Modernisation and reform are the cornerstones of the recent amendments to Victorian liquor laws
In October 2021, the Victorian Government passed the Liquor Control Reform Amendment Bill which made changes to the Liquor Control Reform Act 1998 (the Act). Various amendments came into force in December 2021, January 2022 and March 2022, aimed at modernising and reforming Victorian liquor laws.
Do I need a liquor licence to run my business?
There are various types of liquor licences in Victoria, and any person or other entity that supplies liquor in Victoria must hold a licence or permit.
The type of licence you need will depend on the business or event you are running. Different licences will apply for pubs, restaurants, wineries, event holders and bottle shops. There are also categories such as temporary licences and BYO permits for restaurants that do not sell alcohol to customers, but allow customers to bring their own.
Who regulates licences in Victoria?
To obtain a liquor licence, a prospective licensee must apply to the industry regulator, the Victorian Gambling and Casino Control Commission (VGCCC) (formerly known as the Victorian Commission for Gambling and Liquor Regulation (VCGLR)).
The VGCCC will retain all regulatory powers and responsibilities of the VCGLR until the Department of Justice and Community safety becomes responsible later in 2022.
What are the main aims of the amendments to the Victorian liquor laws?
The key purposes of the amendments include:
- Modernising the laws applying to the liquor and hospitality industries;
- Reforming liquor licence categories;
- Abolishing dry areas;
- Changing how decisions are reviewed by VGCCC and the Victorian Civil and Administrative Tribunal (VCAT); and
- Making other changes to reduce harm and improve the operation of the Act
What are the March 2022 changes?
On 15 March 2022, several changes came into effect.
Restaurants and cafes
Restaurants and cafes only need a single licence to be able to supply alcohol both on and off-premises. “Off-premises” refers to restaurants or cafes selling liquor in cans or bottles from the premises, provided customers buy the alcohol with take-away or take-home food.
Online alcohol orders
Changes for online liquor vendors, such as the introduction of new online-only licences and changes to allow restaurants and other venues to supply liquor for orders placed online. Online licences have different limitations and conditions.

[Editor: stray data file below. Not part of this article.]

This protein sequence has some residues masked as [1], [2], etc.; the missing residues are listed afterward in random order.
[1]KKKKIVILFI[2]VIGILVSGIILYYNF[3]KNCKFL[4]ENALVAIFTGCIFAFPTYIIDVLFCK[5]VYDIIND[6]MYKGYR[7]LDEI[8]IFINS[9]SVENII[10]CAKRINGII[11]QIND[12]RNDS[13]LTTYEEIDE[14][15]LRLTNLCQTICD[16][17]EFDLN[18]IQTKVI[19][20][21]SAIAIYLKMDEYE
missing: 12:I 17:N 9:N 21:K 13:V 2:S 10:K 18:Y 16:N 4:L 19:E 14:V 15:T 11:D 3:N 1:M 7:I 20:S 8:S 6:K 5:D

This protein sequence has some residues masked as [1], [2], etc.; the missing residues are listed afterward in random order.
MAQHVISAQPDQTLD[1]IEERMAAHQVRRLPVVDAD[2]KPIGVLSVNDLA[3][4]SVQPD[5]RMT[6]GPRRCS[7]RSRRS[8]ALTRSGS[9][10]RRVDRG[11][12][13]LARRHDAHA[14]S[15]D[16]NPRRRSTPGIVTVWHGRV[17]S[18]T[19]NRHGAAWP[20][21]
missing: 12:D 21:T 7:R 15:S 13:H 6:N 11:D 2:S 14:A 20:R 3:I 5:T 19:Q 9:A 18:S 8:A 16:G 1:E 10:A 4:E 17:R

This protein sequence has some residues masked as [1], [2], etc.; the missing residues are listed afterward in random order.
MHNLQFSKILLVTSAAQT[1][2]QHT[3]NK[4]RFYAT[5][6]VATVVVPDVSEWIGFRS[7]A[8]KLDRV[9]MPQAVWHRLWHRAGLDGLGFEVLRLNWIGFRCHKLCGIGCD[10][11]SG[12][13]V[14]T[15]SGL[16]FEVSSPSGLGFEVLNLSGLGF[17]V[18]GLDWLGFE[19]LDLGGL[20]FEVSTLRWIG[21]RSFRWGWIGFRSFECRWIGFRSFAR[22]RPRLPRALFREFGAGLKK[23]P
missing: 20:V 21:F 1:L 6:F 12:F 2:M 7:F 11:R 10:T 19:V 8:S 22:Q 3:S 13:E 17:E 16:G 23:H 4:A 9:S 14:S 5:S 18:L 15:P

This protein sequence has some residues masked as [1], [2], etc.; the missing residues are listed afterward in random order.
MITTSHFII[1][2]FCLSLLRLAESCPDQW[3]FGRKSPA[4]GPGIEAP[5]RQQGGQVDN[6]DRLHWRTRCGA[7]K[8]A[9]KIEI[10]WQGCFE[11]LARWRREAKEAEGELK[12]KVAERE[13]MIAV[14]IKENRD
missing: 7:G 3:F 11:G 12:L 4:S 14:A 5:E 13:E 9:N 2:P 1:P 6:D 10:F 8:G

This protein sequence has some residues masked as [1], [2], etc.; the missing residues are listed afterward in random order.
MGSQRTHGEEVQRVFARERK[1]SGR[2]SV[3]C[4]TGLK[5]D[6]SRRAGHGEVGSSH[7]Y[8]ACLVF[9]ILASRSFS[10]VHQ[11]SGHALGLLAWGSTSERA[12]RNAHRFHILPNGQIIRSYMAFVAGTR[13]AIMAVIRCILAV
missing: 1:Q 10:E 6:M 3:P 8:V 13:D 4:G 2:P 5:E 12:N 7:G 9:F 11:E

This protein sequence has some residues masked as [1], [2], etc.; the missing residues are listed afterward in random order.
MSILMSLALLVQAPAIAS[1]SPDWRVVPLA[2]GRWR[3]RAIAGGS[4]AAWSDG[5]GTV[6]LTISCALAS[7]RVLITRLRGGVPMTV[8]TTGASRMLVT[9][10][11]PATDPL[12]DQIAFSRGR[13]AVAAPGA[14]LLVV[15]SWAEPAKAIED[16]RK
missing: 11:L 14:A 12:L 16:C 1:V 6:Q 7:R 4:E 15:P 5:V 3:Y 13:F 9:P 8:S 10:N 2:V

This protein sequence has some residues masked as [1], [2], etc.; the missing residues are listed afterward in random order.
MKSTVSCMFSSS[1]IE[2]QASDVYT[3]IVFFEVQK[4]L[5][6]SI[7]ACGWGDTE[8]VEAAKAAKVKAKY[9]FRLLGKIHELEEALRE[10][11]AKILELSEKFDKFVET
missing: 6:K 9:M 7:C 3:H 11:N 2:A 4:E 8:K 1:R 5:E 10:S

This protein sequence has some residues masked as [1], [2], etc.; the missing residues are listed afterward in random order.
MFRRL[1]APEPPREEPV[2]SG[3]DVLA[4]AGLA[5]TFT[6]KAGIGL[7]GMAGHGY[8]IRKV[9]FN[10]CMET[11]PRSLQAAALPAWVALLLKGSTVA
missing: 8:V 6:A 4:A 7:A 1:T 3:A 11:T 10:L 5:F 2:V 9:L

Harm minimisation and advertising prohibitions
The VGCCC now has the power to ban any advertising or promotions that are not in the public interest. This includes liquor ads and promotions that encourage anti-social behaviour and are likely to appeal to minors. This change is aimed at reducing the risk of harm associated with online supply of alcohol.
What are the other recent changes?
The first two tranches of changes in December and January included:
- Applications for packaged liquor licences may be advertised in online (not just print) newspapers
- Holders of general, late night, on-premises licences who provide accommodation on the licensed premises are no longer required to keep resident registers in an approved form
- Applications for licences in dry areas of Whitehorse and Boroondara are no longer subject to dry-area polls
- Producer’s licences have been expanded to include more products like sake and mead; not just wine, beer, cider or spirits
- Owners and mortgagees of licensed premises can apply to cancel or surrender a licence/permit if the licensee has been evicted, had their lease terminated or has abandoned the premises
How does Covid-19 impact the changes to Victorian liquor laws?
As an individual or businesses that sells liquor, you must keep up to date with the Covid-19 orders and rules that remain in force and may apply to you. For example:
- The Pandemic (Open Premises) Order 2022: This is about vaccinations and other risk mitigation measures.
- Record Keeping and COVID-Safe plans: This is about ensuring that you have a COVID-safe plan in place and keep a record of patrons using QR codes.
The final word
You should ensure that you are aware of the Guidelines which are updated from time to time. They are there to help you. However, many of these changes have various practical implications. For example, you may need to apply for a new licence or vary your existing licence, make various changes to your website and review your promotional materials.
We can assist you to comply with these new legal requirements and work to mitigate any risks to you and your business.
Keep an eye out for our next update on changes that will come into effect in Victoria in mid to late 2022.
By Milly Berry
Lawyer, Commercial & Property